review archive - articles - podcast - contact us


1978 - 107m.

While it was a staple on late night television in the early 80's and I looked at its video box (with it's image of the top half of the doll's head poking over the title) tons of times during my childhood, it wasn't until Dark Sky brought Richard Attenborough's Magic to DVD that I got the chance to see this cult favourite horror-thriller. It's a shame I waited so long to, as it's certainly one underrated film that supplies enough in the way of drama and moody suspense to work extremely well.

Anthony Hopkins stars as Corky, a wannabe magician who's being mentored by a sick, old illusionist. Upon failing miserably at amateur night one evening, he decides he needs to come up with a new shtick. Learning to throw his voice and ventriloquism, Corky and his wooden sidekick "Fats" (who is constantly insulting him and cracking jokes packed with sexual innuendo) soon find themselves on the fast track to stardom as his manager (Burgess Meredith, hitting all the right notes as the cigar chomping wheeler dealer who's seen it all) has secured him a deal with a network to produce a special in order to showcase his talent.

Unable to deal with so much fame so quickly, Corky soon finds himself retreating to the small coastal town he grew-up in (we know this as we're given minimal, and mostly pointless, flashbacks to his childhood) and staying at cottages run by Peggy Ann (Ann-Margret), who he had a crush on in high school.

From there Magic becomes a leisurely paced "love story" as Corky and Peggy Ann fall for each other despite the fact that she's is married to the bullish Duke (Ed Lauter) and that Fats is becoming more and more jealous as Corky slips more and more into insanity.

It's during the final third that Magic becomes a taut little thriller as scripter William Goldman (who adapted his novel) has Corky completely lose his bearings on reality as people around him start to get killed - seemingly at the hands of Fats (who Corky has begun to believe is a real person, going so far as to have long, meaningful conversations with the doll). It also helps that the few deaths that are on hand are staged quite well and accompanied by Jerry Goldsmith's swelling musical score.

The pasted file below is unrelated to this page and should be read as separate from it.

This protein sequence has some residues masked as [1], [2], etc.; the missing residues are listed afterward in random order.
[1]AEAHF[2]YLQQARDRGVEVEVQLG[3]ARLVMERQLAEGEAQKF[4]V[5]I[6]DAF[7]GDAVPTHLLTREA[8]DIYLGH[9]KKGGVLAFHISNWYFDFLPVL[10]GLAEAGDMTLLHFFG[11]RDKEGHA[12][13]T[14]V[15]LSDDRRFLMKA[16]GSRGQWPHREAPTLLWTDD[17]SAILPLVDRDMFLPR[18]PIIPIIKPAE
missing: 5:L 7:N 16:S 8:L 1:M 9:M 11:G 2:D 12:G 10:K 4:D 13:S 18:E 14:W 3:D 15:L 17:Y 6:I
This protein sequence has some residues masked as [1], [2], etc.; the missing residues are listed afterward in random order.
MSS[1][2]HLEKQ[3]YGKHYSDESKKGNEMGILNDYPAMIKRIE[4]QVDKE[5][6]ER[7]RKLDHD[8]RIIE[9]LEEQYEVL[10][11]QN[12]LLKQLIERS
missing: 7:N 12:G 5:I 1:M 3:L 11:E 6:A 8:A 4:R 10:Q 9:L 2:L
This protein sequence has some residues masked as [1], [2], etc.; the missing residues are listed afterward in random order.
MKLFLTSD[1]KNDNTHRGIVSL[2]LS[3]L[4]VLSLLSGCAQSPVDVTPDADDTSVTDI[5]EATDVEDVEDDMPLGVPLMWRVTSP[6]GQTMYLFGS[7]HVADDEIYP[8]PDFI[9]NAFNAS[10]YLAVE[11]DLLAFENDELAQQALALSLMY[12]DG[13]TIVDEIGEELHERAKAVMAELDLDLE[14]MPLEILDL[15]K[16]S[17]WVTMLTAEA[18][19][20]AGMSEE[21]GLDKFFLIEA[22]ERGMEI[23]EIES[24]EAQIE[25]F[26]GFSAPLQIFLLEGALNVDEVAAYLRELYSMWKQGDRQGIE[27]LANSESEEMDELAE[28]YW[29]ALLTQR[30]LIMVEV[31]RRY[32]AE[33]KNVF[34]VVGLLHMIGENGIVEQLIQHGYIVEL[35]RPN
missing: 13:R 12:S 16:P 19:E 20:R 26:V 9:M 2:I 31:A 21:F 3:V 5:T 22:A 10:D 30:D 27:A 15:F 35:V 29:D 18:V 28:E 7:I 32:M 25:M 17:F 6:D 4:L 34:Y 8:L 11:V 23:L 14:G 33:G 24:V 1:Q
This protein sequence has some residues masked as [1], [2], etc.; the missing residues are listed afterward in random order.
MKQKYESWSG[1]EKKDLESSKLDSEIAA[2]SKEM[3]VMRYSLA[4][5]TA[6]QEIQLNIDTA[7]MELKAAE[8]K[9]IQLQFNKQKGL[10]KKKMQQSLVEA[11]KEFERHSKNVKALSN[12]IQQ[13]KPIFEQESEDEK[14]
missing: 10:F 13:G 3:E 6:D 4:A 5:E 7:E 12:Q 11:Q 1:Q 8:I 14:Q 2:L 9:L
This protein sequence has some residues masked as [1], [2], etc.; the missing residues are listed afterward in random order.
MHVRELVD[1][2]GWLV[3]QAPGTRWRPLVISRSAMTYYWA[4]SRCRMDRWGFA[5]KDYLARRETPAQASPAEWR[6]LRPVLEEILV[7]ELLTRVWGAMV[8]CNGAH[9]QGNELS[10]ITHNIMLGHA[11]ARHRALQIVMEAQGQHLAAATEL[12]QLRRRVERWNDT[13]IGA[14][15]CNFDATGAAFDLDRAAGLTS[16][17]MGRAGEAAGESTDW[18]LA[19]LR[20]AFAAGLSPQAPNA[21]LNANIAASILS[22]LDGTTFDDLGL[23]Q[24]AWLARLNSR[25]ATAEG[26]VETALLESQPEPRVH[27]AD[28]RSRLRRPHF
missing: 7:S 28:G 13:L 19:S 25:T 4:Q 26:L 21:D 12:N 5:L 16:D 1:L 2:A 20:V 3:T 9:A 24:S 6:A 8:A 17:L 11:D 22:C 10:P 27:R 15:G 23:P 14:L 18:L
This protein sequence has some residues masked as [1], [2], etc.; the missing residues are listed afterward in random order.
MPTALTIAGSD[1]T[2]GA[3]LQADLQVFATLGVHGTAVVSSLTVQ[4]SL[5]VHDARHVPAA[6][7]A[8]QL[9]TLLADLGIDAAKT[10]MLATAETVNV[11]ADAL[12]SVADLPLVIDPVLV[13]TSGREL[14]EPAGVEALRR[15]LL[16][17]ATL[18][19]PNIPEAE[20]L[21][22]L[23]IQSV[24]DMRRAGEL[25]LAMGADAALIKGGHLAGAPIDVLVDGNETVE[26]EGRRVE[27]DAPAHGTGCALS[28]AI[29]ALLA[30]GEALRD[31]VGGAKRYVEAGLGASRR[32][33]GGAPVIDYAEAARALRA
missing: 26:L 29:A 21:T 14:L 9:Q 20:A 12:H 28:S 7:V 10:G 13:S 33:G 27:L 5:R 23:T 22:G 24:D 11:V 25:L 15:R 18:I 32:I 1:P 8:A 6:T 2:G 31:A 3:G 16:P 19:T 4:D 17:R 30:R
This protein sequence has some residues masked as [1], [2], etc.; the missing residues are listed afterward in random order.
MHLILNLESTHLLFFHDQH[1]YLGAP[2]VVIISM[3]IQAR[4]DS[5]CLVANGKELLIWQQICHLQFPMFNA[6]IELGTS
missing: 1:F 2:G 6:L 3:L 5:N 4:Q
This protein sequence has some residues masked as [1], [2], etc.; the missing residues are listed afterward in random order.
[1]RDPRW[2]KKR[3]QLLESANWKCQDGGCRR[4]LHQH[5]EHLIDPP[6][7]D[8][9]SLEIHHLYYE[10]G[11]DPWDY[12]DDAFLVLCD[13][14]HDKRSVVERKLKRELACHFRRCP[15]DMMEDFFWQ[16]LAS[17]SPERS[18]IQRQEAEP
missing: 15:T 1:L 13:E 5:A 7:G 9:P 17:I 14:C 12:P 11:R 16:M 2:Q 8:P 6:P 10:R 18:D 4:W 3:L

Magic could've been an exploitive little flick, but isn't. It's taken a topic that's not used very often in the genre (the only ones in memory are 1964's Devil Doll and a few segments of anthology shows such as HBO's Tales From The Crypt) and spun it into a character driven film that manages to win you over despite a somewhat slow start, a mediocre love story between Hopkins and Ann-Margret, and the fact that Corky really isn't a very likeable guy (even at first he's a jerk freaking out during a card trick and we always feel there's something "off" about him).

Attenborough (who would go on to win an Oscar with his next film, 1982's Gandhi) also manages to give his movie some quiet moments of suspense, building up suspicion in Fats by constantly using close-ups and in the distance shots that almost convince you the doll is, in fact, alive - I swear I saw it blink more than once while watching this...

Hopkins is steady in the lead role and brings just the right "voice" to Fats giving his alter ego a nasally voice that manages to give what's essentially an inanimate object a whole lot of charisma. In fact, the entire cast is pretty solid with Meredith suited and Lauter bringing just the right amount of "oaf" to his role.

If you're looking for a true hidden gem and don't mind more talky, story driven horror, then Magic may just be for you. It deserves to be rediscovered and Dark Sky has done a good job of helping it to be - just forgive it for the truly bad final moment. (Chris Hartley, 5/1/06)

Directed By: Richard Attenborough.
Written By: William Goldman.

Starring: Anthony Hopkins, Ann-Margret, Burgess Meredith, Ed Lauter.

Dark Sky - April 25, 2006

Picture Ratio: 1.85:1 Widescreen.

Picture Quality: Given a new transfer from the 35mm original negative, I doubt Magic has looked this good in quite some time. It does suffer from a few jagged edges at times and it does show its age during a few moments of mild fuziness, but Dark Sky have delivered their usual "magic" as the transfer here is free of dirt and debris.

Extras: With more special features than you might expect, this is a one well rounded disc worthy of any horror fan's collection.

We get 4 TV spots, 3 radio spots, the trailer, a photo/advertisement gallery, make-up tests for Ann-Margret, an interview with Hopkins taken from Spanish TV, a radio interview with Hopkins that runs on top of behind-the-scenes footage, an interview with cinematographer Victor J. Kemper that's a must for those wanting insight into filmmaking, and the featurette "Fats & Friends" which is hosted by ventrilloquist Dennis Allwood and looks back at the history of the trade and his involvement with the movie.

Visit Dark Sky Films for more info.